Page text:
Monday Morning Caterpillar Mystery
River Story Night: Next Sunday

Viewing Hawks from High Mountain

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Last year, a little tree work was done near the summit of High Mountain in an effort to restore the historic views to the east, which includes much of North Jersey, New York City, the GWB and the Verrazano.

One of the first things I saw a Peregrine fly across the opening that day.

Stiles Thomas, a lover of hawk watches, suggested that as a one-day experiment, I do a hawk count  from the summit, and thought that Sept. 16, traditionally the biggest flight of Broad-wings in these parts, would be the day to do it.

Long story short: Seven fellow birders and I gave the plan a try yesterday. The majority of us birded for over two hours, from 11 a.m. to a bit past 1 p.m. We got great views of young local Redtails, vultures and the panorama of land  and sky before us, but the raptor migration wasn't great -- 5 Sharpies, 6 Osprey, 6 Broad-wings, 6 migrating Red-tails, 2 Kestrels and two accipiters that were too high and far away to call.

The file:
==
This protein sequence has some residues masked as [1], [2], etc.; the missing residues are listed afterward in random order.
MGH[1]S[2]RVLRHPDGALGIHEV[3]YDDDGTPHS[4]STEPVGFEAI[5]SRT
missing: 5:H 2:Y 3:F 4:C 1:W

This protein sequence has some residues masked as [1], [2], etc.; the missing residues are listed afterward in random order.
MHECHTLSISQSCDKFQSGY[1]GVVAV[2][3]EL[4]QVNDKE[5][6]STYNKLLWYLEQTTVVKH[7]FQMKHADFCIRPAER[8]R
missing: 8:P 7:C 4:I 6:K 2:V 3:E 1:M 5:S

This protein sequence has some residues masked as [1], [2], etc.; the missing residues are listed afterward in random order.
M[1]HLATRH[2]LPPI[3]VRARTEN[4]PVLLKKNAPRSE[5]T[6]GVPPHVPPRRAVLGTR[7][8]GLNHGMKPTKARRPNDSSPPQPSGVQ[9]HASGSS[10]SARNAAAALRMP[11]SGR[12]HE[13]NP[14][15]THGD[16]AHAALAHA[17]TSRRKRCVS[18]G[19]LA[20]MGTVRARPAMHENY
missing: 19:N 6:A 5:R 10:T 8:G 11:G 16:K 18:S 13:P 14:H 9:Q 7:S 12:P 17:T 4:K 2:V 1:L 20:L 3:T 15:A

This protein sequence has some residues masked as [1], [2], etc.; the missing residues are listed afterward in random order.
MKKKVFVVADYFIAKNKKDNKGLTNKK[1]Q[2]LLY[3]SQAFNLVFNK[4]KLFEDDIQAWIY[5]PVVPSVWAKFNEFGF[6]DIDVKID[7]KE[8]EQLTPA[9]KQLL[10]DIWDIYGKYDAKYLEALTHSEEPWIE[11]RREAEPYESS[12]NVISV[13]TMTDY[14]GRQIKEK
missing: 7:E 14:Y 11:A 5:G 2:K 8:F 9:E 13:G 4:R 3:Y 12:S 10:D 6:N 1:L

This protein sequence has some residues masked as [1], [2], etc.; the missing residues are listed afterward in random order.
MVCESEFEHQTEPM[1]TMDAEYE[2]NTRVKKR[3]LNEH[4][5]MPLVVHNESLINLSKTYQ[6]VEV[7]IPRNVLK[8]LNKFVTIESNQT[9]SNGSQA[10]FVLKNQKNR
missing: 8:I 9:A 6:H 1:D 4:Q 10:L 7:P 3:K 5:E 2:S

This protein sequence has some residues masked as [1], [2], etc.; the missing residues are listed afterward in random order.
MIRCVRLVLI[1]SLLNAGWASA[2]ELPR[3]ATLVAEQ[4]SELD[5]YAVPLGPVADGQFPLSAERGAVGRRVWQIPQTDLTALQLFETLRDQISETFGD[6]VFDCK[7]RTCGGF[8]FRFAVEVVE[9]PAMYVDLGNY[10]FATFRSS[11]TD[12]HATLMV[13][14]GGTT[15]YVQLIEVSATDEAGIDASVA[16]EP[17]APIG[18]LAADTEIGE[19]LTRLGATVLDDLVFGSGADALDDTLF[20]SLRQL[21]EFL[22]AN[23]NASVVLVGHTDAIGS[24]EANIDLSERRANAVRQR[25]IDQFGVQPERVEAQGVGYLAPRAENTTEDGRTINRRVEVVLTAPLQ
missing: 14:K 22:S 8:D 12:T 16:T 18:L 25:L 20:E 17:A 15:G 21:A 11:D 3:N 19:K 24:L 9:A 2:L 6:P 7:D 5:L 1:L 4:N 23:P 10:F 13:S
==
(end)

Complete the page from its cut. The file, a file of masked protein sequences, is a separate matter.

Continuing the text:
Also saw many Eastern Tailed-blues, a couple of Monarchs, a Painted/American Lady, a Spicebush Swallowtail and a Black Swallowtail.

We touched base with three established hawk watches during that time, and they seemed to be doing better than us. (Great for them!)

Bottom line: as a hawk watch, High Mountain's summit is too hard to get to (45-minute hike  each way, with no restrooms anywhere nearby) for the numbers of raptors you'll likely see.

But for a great walk in the woods with some good birding and butterflies along the way, "Hawks on High," as I've dubbed it, was fun. We may try again next year.

(Below, a partial group shot, the new kiosk by the Red Trail at William Paterson U. in Wayne, and some of the birders scanning the skies for raptors.)